Many people in Aotearoa regularly take medication, including prescribed, bought over the counter and traditional remedies, to stay well and function; as society becomes more accepting of its use, the regular use of medication is on the rise.

Taken alone, medication has numerous benefits but when taken in combination with other drugs and/or alcohol, the risk of impairment markedly increases. Research shows that when medications are combined with alcohol and illegal drugs, the risk of being involved in a fatal crash can increase by up to 23 times. Each year, people are hurt and killed on New Zealand roads because drivers are under the influence of substances which impair their reactions. In both 2019 and 2020 over 100 people were killed in crashes where a driver was found to have drugs in their system. 2016 data shows that of those drivers who died in a drug-related crash, three-quarters of them had more than one drug in their system.


Experts – Effects

Experts – Harm

Public reactions

Target audience

This campaign primarily targets people who regularly use medication and think nothing of having an alcoholic drink or taking a painkiller for a headache or a sore back. We want them to seriously question the safety of mixing their medication and driving.

At the same time, we want to raise awareness of this issue within the general population of Aotearoa. Some people may need to take regular medication in the future. We want them to know that mixing medications with other substances can increase their impairment levels which could result in serious injuries or death if they crash.

Our approach

While most road users fully intend to follow the rules of the road, some will, occasionally, push limits or make poor choices. But what if you don’t know you’re making a poor choice? Or if you know you’re making a poor choice but don’t think it will affect you or your driving?

This is new news for many people. Some don’t see that what they’re doing is mixing and think they’re doing all the right things. While others think it won’t affect their driving. Just because you don’t feel impaired doesn’t mean you aren’t impaired.

To show the harm that mixing substances can cause on our roads and the multiplied effect that mixing medications has on a person, this new campaign shows different experts such as a GP, critical care paramedic, serious crash unit analyst, pharmacist, toxicologist, emergency medicine specialist and a forensic pathologist share their views on mixing medications with other substances. Interviews were also carried out with members of the public to gauge their thoughts on the topic.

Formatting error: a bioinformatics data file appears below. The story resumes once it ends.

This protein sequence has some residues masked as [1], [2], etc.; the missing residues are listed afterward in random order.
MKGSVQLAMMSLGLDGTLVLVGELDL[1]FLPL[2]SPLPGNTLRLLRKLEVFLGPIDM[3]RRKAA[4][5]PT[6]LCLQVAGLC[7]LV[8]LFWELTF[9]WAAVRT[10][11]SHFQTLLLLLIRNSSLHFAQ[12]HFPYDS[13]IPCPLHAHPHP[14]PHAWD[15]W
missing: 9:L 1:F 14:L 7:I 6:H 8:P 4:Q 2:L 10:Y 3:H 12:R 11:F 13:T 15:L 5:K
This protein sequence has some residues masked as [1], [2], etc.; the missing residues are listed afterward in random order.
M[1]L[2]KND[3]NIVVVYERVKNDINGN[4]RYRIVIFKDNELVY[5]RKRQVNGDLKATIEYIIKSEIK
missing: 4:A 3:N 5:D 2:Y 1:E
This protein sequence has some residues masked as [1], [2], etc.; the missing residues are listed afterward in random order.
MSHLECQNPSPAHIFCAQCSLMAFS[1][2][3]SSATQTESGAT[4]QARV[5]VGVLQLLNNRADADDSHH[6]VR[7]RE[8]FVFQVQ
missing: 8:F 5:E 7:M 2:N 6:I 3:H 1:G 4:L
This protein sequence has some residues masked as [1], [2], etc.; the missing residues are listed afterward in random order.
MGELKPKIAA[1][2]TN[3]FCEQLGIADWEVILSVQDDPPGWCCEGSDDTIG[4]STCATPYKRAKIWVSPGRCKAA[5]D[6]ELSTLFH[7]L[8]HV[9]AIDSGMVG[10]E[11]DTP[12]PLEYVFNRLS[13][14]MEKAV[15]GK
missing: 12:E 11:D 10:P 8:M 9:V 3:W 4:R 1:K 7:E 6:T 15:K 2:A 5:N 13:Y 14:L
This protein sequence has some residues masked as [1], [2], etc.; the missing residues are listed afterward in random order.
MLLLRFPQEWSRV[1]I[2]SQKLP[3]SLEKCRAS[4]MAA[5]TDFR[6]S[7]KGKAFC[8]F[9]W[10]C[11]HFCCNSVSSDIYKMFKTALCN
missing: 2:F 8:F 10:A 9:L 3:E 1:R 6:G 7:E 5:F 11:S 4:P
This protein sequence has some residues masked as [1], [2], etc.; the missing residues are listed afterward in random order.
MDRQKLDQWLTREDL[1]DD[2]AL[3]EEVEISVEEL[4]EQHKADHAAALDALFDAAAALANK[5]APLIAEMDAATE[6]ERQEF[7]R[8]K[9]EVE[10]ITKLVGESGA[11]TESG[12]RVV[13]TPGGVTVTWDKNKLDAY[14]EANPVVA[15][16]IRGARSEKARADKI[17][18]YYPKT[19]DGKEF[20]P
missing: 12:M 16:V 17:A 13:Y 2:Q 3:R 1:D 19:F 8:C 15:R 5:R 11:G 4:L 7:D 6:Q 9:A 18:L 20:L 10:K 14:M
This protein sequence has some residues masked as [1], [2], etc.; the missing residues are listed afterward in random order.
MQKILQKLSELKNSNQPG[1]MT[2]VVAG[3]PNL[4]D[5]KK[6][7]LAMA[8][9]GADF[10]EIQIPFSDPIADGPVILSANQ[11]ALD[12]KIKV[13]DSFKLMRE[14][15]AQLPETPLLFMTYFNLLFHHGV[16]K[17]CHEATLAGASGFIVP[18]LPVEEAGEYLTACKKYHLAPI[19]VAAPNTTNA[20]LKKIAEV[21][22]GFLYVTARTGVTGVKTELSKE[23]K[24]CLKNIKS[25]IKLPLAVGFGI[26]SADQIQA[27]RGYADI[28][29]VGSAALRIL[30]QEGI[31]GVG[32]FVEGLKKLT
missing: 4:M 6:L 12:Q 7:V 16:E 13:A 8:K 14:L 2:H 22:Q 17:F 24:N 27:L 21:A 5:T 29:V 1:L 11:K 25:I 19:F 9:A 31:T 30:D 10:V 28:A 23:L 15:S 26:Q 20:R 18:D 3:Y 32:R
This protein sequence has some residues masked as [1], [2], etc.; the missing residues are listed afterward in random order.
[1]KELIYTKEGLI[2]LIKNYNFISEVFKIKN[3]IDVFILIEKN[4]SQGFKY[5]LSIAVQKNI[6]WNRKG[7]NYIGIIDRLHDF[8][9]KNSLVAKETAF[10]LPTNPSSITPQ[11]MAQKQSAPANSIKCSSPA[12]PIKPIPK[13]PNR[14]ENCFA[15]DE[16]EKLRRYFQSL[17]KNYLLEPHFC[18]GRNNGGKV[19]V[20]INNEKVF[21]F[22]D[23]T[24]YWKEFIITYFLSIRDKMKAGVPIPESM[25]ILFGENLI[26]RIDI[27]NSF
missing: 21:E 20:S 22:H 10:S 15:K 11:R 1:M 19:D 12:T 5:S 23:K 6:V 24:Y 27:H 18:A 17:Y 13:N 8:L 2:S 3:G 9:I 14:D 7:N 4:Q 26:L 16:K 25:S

When tested, the campaign was found to be highly relevant with our target audience and had a strong message outtake of Don’t drive with mixed medications/prescriptions and Don’t mix alcohol with drugs and drive. The campaign introduces the new tagline: Mixed? Don’t Drive.

We worked with a wide range of key stakeholders such as NZ Police, St John New Zealand and the NZ Drugs Foundation throughout the development of this campaign. Over the next 12 months we will work with Te Manatū Waka Ministry of Transport and NZ Police to implement the new roadside drug testing regime that will come into force in 2023.

Road to Zero

New Zealand’s Road to Zero safety strategy sets a target to reduce deaths and serious injuries on our roads, cycleways and footpaths by 40 percent (from 2018 levels) by 2030

It is time we stopped accepting that a certain amount of death and serious injury is the price we pay for moving around Aotearoa. This campaign is just one action we are taking to improve road safety outcomes in Aotearoa.

The campaign

The campaign launched on 14 March 2022 with three videos for online and cinema use. Out-of-home advertising has also been developed to support the campaign.

We welcome our partners to re-share our social content through their own channels.

For more information on drug-affected driving, visit the NZ Drug Foundation website(external link)

Check out our latest education information on mixing substances

  • Digital







    Critical Care Paramedic

    Serious Crash Unit Analyst


    Emergency Medicine Specialist

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  • Outdoor


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